The Isles of Scilly off the west coast of Cornwall are to become part of the Smart Energy Islands (SEI) project carried out by Hitachi Europe, providing a model for low-carbon smart energy systems around the world. The £10.8m project, £8.6m of which is funded by the European Regional Development Fund, will enable electric vehicles and smart home batteries used on the Islands to help balance supply and demand within its contained energy system.
The rest of the investment is put up by Hitachi, and the project is conducted in collaboration with the Smart Islands Partnership and UK smart energy pioneers Moixa and PassivSystems. The initiative aims to develop systems that can be replicated anywhere in the world, helping communities to become energy self-sustainable on low-carbon energy.
A spokesperson for Hitachi said:
“Through the deployment of smart solutions across the islands’ infrastructure, we will demonstrate the potential of the UK to take a lead role in this area “to inform the UK’s industrial strategy as well as to ensure a sustainable future for many regions of the UK and beyond. The aim is to unlock and balance renewable energy generation, making 100 homes more energy efficient and supporting 200 businesses in the Isles of Scilly and in Cornwall, whilst reducing fuel poverty through the use of innovative technologies”.
The Isles of Scilly face unique challenges due to their remote location 28 miles from the UK mainland. The 2,200 islanders have no gas supply and rely heavily on imported fossil fuels and electricity to meet their needs, resulting in one of the UK’s highest household electricity consumption levels. However, the islands have a low wage economy, dominated by tourism and agriculture. A combination of high fuel costs and large numbers of homes with inefficient heating systems means they have one of the highest rates of fuel poverty in the country, affecting 22 per cent of households.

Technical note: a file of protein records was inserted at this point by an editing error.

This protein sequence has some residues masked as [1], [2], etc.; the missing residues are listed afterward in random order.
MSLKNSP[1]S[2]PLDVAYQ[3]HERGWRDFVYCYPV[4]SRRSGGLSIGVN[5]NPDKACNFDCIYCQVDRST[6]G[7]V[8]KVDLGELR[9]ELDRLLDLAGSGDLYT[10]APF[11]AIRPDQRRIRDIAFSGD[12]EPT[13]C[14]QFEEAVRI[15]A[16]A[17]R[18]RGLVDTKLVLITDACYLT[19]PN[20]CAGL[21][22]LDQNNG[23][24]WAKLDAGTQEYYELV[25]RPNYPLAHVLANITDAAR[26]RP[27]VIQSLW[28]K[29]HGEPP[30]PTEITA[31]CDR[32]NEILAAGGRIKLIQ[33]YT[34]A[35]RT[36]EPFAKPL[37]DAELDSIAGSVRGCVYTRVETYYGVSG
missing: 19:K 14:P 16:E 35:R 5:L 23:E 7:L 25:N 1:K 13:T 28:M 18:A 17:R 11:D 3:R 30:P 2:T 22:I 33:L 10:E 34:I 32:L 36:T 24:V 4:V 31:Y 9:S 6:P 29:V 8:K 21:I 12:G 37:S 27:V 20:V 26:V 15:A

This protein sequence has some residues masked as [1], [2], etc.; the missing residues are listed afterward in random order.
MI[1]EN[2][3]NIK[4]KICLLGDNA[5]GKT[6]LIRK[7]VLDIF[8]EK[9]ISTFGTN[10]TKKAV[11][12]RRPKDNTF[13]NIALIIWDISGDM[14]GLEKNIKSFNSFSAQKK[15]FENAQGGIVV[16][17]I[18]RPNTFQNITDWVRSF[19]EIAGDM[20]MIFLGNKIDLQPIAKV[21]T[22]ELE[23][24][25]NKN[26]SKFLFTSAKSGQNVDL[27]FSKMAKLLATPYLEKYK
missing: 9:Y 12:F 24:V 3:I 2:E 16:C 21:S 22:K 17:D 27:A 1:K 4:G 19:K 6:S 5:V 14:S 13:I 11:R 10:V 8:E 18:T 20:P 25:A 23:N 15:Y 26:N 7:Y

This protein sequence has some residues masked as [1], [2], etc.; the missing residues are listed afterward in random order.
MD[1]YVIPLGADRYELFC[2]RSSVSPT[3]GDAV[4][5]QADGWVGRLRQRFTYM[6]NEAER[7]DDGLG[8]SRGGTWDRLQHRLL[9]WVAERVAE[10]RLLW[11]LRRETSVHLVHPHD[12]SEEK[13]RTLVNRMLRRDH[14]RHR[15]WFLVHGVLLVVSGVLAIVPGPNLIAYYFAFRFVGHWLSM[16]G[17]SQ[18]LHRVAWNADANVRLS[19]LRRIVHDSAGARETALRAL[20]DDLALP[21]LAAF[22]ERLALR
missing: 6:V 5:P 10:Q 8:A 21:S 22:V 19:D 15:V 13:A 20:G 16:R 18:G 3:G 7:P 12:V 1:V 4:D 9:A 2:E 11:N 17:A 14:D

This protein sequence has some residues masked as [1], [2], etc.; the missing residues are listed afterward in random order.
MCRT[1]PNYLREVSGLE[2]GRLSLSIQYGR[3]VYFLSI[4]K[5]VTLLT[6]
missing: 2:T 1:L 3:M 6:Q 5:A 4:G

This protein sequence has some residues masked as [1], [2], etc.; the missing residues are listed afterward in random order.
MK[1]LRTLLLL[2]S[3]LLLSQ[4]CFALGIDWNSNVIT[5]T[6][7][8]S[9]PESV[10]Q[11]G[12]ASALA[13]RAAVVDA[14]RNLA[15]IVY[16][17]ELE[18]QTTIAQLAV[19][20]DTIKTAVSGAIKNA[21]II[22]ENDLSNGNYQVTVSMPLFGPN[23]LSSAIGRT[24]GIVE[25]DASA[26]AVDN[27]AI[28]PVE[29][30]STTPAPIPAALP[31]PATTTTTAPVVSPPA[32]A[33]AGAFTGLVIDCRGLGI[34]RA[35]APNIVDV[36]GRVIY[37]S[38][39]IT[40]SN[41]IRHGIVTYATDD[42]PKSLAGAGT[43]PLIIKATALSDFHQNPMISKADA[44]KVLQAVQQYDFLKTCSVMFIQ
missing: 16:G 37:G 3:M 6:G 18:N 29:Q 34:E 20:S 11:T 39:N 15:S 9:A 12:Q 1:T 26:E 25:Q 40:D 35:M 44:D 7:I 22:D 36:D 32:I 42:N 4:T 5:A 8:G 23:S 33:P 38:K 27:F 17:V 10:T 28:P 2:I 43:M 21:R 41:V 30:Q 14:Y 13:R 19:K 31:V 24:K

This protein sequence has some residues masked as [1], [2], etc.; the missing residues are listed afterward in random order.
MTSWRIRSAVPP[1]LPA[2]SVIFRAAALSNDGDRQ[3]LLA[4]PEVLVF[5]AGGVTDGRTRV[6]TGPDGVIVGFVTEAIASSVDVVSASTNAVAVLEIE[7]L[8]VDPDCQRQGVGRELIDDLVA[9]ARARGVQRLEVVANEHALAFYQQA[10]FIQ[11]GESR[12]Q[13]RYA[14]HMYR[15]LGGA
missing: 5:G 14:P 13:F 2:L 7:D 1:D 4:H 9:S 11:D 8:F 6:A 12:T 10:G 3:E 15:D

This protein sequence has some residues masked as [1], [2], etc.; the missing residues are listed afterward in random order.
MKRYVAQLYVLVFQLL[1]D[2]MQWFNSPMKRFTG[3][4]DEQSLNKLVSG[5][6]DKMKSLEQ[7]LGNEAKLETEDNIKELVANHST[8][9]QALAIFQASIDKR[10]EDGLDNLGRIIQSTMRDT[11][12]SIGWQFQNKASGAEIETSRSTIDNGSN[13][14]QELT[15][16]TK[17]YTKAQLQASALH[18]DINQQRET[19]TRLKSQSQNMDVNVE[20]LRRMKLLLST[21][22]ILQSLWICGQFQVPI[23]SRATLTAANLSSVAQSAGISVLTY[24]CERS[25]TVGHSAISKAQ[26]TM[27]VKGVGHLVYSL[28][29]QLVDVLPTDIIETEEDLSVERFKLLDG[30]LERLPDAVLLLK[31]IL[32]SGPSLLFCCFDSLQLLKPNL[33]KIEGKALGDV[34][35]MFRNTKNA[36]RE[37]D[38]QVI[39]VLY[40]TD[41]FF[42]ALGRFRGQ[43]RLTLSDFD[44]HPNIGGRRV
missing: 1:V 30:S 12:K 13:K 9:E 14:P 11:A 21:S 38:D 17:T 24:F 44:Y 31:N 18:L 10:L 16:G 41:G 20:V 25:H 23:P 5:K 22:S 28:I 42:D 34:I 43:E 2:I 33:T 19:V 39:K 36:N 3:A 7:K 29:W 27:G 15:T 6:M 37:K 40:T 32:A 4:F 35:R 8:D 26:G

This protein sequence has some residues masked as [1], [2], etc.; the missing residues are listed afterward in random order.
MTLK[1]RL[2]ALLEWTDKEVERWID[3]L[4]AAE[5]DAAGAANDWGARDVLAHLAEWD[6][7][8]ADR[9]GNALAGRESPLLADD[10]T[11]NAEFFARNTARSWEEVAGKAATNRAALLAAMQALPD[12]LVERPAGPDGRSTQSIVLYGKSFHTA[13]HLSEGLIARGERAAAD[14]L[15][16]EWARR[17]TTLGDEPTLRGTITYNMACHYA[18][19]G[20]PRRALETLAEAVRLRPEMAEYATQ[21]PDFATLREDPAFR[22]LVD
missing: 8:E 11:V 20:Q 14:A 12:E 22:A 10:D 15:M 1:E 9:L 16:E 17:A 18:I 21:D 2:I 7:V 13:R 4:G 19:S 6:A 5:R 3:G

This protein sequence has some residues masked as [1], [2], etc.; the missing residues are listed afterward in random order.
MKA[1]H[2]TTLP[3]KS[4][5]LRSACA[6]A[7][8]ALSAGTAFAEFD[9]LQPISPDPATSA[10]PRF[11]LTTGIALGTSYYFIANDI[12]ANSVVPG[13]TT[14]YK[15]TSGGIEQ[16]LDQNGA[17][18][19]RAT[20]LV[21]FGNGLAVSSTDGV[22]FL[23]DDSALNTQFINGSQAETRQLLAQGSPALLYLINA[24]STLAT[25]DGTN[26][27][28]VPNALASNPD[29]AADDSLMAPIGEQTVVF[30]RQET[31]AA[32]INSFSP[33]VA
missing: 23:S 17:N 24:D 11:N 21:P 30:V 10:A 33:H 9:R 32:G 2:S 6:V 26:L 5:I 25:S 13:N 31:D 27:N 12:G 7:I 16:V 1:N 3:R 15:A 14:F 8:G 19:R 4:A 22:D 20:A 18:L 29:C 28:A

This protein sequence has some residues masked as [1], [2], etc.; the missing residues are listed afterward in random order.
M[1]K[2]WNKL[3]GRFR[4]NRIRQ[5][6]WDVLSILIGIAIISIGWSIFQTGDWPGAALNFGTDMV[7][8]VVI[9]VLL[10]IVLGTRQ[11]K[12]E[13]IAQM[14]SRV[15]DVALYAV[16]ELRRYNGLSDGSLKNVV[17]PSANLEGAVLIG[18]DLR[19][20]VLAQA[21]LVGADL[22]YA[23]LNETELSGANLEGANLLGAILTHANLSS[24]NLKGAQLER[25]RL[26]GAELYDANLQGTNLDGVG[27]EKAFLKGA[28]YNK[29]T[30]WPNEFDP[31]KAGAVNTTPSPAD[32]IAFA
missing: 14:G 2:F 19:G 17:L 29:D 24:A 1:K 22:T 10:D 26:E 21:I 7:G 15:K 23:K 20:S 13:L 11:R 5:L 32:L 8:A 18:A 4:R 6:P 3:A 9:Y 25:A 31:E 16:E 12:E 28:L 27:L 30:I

The SEI project will use home batteries, electric vehicles and smart heating technologies to balance supply and demand of electricity. By easing pressures on the islands’ energy system, it will allow them to scale up renewable generation and increase their energy independence.
Steve Sims, the Council of the Isles of Scilly’s Lead Member for Smart Islands, said:
“It’s a great project with huge potential for the islands. Hitachi, a global leader, is a very enthusiastic partner and has brought with it other partners with applicable expertise. The cost to the Council is in the region of £200,000, which is money the authority would have had to spend anyway in order to make our social housing Energy Performance Certified by 2020. Central government seems very enthused and is taking an active interest. The project will help to address our fuel poverty, currently the worst in the UK, with up to 40% cheaper electricity by 2025. And, as importantly, reduce our waste costs to a manageable level, make our sewage system compliant and efficient which in turn will remove many of our housing bottlenecks which are holding the islands back in so many ways”.